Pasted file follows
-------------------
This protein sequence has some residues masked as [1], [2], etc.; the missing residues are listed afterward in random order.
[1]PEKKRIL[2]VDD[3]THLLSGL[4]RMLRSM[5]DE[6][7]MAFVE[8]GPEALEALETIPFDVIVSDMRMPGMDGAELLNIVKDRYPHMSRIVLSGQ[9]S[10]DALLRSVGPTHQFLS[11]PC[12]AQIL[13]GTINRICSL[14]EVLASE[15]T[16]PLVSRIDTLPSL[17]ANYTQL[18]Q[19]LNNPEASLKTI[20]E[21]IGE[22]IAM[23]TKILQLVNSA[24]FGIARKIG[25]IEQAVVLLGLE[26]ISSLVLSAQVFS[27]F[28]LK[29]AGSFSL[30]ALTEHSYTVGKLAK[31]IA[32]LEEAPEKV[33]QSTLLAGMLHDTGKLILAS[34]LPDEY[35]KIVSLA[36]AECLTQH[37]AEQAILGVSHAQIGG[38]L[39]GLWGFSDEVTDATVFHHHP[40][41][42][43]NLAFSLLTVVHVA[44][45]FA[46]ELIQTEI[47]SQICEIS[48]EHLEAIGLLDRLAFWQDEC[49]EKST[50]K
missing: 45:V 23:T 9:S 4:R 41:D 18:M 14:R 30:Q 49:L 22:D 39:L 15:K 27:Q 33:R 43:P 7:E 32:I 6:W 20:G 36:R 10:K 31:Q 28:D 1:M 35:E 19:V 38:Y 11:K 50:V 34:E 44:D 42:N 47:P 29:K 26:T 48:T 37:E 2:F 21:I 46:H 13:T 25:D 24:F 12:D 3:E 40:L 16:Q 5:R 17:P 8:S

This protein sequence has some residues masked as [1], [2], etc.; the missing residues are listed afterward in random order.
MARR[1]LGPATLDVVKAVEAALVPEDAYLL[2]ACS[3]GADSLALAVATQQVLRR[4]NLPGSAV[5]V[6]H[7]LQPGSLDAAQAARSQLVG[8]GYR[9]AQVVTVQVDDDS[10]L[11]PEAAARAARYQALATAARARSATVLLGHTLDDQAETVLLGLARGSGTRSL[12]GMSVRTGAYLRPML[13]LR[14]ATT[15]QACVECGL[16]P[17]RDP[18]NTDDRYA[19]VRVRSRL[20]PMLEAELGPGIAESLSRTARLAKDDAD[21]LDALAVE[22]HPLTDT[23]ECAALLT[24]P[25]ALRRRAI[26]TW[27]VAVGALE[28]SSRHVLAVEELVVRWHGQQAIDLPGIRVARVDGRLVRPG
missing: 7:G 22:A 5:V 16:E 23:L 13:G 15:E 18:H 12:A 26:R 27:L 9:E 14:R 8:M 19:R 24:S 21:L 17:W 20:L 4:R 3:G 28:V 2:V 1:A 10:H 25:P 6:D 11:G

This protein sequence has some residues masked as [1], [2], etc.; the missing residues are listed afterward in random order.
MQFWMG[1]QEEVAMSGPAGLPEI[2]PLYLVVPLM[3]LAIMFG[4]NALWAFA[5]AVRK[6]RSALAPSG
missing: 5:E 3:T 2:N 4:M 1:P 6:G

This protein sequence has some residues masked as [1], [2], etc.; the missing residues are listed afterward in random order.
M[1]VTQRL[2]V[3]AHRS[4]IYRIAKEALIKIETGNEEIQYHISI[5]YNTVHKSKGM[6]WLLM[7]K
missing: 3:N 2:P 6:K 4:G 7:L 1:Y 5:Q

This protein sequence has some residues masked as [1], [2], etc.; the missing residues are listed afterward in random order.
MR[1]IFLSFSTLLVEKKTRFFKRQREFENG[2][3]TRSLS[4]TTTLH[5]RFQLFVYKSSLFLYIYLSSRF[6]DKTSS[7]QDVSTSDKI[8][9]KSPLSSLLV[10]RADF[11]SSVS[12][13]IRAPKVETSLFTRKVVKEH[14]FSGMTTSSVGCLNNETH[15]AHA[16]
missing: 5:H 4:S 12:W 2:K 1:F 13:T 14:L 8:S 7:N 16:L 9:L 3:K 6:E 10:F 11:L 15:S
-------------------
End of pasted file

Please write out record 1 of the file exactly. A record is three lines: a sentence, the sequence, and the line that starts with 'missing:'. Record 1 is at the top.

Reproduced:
This protein sequence has some residues masked as [1], [2], etc.; the missing residues are listed afterward in random order.
[1]PEKKRIL[2]VDD[3]THLLSGL[4]RMLRSM[5]DE[6][7]MAFVE[8]GPEALEALETIPFDVIVSDMRMPGMDGAELLNIVKDRYPHMSRIVLSGQ[9]S[10]DALLRSVGPTHQFLS[11]PC[12]AQIL[13]GTINRICSL[14]EVLASE[15]T[16]PLVSRIDTLPSL[17]ANYTQL[18]Q[19]LNNPEASLKTI[20]E[21]IGE[22]IAM[23]TKILQLVNSA[24]FGIARKIG[25]IEQAVVLLGLE[26]ISSLVLSAQVFS[27]F[28]LK[29]AGSFSL[30]ALTEHSYTVGKLAK[31]IA[32]LEEAPEKV[33]QSTLLAGMLHDTGKLILAS[34]LPDEY[35]KIVSLA[36]AECLTQH[37]AEQAILGVSHAQIGG[38]L[39]GLWGFSDEVTDATVFHHHP[40][41][42][43]NLAFSLLTVVHVA[44][45]FA[46]ELIQTEI[47]SQICEIS[48]EHLEAIGLLDRLAFWQDEC[49]EKST[50]K
missing: 45:V 23:T 9:S 4:R 41:D 18:M 14:R 30:Q 49:L 22:D 39:L 15:K 27:Q 33:R 43:P 7:E 32:I 6:W 20:G 36:R 10:K 31:Q 28:D 1:M 35:E 19:V 38:Y 11:K 50:V 34:E 44:D 42:N 47:P 29:K 26:T 48:T 37:E 2:F 21:I 46:H 13:T 25:D 24:F 12:D 3:E 40:L 16:Q 5:R 17:P 8:S